Last Go Around

<b>B.J. Ward</b> is gearing up for his final season at Florida State. And he wants to make it a good one. The athletic Ward, who started all 12 games last season at free safety, led the Seminoles in blocked kicks for a second straight year with three blocked field goals. That raised his career total to a record-tying seven blocks.

B.J. Ward is gearing up for his final season at Florida State.

"So far, so good," Ward said.

"I am getting ready for my last go-around at Florida State. It went by fast. Finally here -- now I want it to go by slow all of a sudden."

Sitting in the shade to escape the blazing sun, Ward had just finished his conditioning drills this particular afternoon. He watched as his teammates mingled and joke. The Seminoles are in good spirits as conditioning drills resume this week following a quick break.

"I am just trying to get better every day -- bigger, faster and stronger. That's the three things everyone talks about these days," Ward said. "I am just working on trying to get myself right. Not only stronger, but also smarter on the field. I am taking it one day at a time."

Ward, of course, is working towards a memorable senior season.

A phenomenal two-sport athlete who started all 12 games for the Seminoles at free safety last season, Ward led team in blocked kicks for second straight year with three blocked field goals.

That raised his total to a record-tying seven blocks with Bobby Butler (1977-80). Five of seven blocked kicks have led to Seminole scores and all came in victories.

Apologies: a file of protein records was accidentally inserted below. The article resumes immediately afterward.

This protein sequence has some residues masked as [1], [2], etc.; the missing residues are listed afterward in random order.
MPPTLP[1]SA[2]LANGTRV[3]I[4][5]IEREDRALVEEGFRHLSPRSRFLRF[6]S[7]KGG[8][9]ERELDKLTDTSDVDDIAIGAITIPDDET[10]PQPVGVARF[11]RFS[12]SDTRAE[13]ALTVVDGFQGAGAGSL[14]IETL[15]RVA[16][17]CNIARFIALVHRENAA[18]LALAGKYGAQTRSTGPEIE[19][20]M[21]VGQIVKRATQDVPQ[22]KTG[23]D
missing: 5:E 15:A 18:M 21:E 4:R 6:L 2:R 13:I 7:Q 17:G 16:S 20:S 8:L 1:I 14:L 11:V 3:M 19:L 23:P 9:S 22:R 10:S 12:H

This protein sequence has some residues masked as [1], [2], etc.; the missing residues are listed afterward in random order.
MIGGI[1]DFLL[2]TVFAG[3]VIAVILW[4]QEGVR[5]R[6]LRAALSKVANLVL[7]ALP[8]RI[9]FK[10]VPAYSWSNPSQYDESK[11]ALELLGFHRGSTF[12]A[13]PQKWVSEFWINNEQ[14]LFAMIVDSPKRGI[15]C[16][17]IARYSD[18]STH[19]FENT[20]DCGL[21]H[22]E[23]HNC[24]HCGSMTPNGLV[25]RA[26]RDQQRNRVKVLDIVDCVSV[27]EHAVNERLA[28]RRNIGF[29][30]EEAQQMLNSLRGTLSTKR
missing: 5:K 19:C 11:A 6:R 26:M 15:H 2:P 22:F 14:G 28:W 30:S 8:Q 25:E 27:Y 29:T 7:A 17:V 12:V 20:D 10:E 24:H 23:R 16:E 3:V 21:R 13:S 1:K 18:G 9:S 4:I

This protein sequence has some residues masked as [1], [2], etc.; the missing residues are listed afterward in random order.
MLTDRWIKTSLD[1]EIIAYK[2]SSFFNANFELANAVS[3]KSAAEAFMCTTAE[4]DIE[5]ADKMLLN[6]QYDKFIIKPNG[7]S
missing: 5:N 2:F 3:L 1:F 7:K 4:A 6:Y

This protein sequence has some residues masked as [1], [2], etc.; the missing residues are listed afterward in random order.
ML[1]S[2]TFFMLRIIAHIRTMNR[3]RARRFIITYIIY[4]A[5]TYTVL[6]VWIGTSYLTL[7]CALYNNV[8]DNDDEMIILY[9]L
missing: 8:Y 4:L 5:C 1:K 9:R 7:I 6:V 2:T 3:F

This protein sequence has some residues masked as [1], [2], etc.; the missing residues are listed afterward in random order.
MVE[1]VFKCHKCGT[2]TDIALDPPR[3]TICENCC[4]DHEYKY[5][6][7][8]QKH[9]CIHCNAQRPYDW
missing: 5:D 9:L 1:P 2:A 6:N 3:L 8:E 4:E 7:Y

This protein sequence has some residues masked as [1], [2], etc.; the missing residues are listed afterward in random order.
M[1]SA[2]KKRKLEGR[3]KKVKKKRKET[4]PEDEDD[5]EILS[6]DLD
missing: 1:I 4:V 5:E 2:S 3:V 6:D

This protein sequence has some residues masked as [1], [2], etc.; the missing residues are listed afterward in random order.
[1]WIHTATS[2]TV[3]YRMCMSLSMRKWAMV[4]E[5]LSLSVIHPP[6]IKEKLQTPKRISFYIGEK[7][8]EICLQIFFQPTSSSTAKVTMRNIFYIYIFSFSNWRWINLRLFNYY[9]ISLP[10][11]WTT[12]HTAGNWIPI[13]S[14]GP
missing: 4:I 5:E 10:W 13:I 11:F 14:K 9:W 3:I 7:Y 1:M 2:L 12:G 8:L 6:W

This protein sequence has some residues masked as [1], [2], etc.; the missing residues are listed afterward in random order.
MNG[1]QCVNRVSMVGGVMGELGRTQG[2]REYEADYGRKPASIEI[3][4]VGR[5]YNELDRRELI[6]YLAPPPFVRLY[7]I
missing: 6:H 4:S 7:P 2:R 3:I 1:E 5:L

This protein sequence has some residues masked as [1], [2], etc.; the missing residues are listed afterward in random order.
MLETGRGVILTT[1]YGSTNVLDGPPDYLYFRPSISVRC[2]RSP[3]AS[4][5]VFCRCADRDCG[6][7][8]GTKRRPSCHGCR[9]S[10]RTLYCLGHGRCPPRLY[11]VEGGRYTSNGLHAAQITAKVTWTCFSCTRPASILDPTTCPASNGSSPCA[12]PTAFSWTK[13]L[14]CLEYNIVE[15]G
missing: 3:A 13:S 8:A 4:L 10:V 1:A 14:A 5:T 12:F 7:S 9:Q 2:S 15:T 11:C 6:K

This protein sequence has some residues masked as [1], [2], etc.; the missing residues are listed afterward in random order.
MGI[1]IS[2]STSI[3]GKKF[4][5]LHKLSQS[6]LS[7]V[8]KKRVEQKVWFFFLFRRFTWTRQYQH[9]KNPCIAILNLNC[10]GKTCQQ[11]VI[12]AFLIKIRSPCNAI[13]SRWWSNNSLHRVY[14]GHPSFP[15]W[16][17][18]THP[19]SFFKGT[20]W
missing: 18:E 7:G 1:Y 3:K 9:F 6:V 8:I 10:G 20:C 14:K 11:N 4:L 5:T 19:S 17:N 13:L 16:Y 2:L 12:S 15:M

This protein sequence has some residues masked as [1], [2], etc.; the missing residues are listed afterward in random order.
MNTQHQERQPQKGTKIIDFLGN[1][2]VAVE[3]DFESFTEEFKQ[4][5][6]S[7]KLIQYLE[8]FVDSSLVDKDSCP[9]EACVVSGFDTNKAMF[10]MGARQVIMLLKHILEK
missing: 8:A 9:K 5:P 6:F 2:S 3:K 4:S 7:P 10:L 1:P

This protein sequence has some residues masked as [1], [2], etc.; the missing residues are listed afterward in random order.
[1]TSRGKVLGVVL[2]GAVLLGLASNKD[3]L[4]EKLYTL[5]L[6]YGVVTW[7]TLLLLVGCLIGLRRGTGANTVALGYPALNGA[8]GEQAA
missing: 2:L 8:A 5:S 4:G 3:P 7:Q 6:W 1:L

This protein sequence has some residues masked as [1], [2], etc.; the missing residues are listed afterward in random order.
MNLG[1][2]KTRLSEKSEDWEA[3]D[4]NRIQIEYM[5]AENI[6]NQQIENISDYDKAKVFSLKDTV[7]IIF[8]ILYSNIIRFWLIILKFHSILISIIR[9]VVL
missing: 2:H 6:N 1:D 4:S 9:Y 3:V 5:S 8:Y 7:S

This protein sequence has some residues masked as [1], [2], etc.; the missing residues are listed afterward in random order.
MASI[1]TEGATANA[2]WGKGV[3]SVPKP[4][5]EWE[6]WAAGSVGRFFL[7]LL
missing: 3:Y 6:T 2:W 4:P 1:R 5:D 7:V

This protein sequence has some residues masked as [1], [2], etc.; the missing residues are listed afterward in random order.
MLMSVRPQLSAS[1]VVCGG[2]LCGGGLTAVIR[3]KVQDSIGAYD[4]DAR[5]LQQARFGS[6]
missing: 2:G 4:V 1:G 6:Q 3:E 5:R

Ward was just as productive on opponents' first three downs.

He ranked third on team with 80 tackles (40 solo, 40 assisted, three for loss) and also totaled six pass break-ups, an interception, and two fumble recoveries. Ward had six tackles against Miami in the Orange Bowl.

That's all fine and dandy, but Ward is preparing for the future. He expects FSU's talented secondary to be a team strength as the Seminoles open the season against the Hurricanes.

"We are too old not to lead the nation in pass defense," Ward said. "It's all on us. We don't have any room for mistakes, especially the first game. I think that's why we are all out here (conditioning drills) trying to get better."

Ward said any motivation must come from players -- not from defensive coordinator Mickey Andrews.

"It's not even coach Andrews -- it's us," Ward said.

"Coach Andrews can't do it all for us. Coach can tell us where to be on the field, but it's up to us to execute and make plays. It's more of a mental challenge. The challenge is for the entire team, not only the defense."

As Ward looks around at FSU's younger players, he realizes it wasn't that long ago when he first arrived on FSU's campus. As a veteran, Ward wants to make a lasting impression.

"It looks the same -- it looks like how you used to look when you came into college," Ward said and smiled.

"But guys seem to be getting bigger and stronger and faster at every position. Like the DL -- look at Clifton Dickson. He's going to be a heckuva dude. He's not only big, but he's quick. They are getting better, but it's on them to pick up the system."


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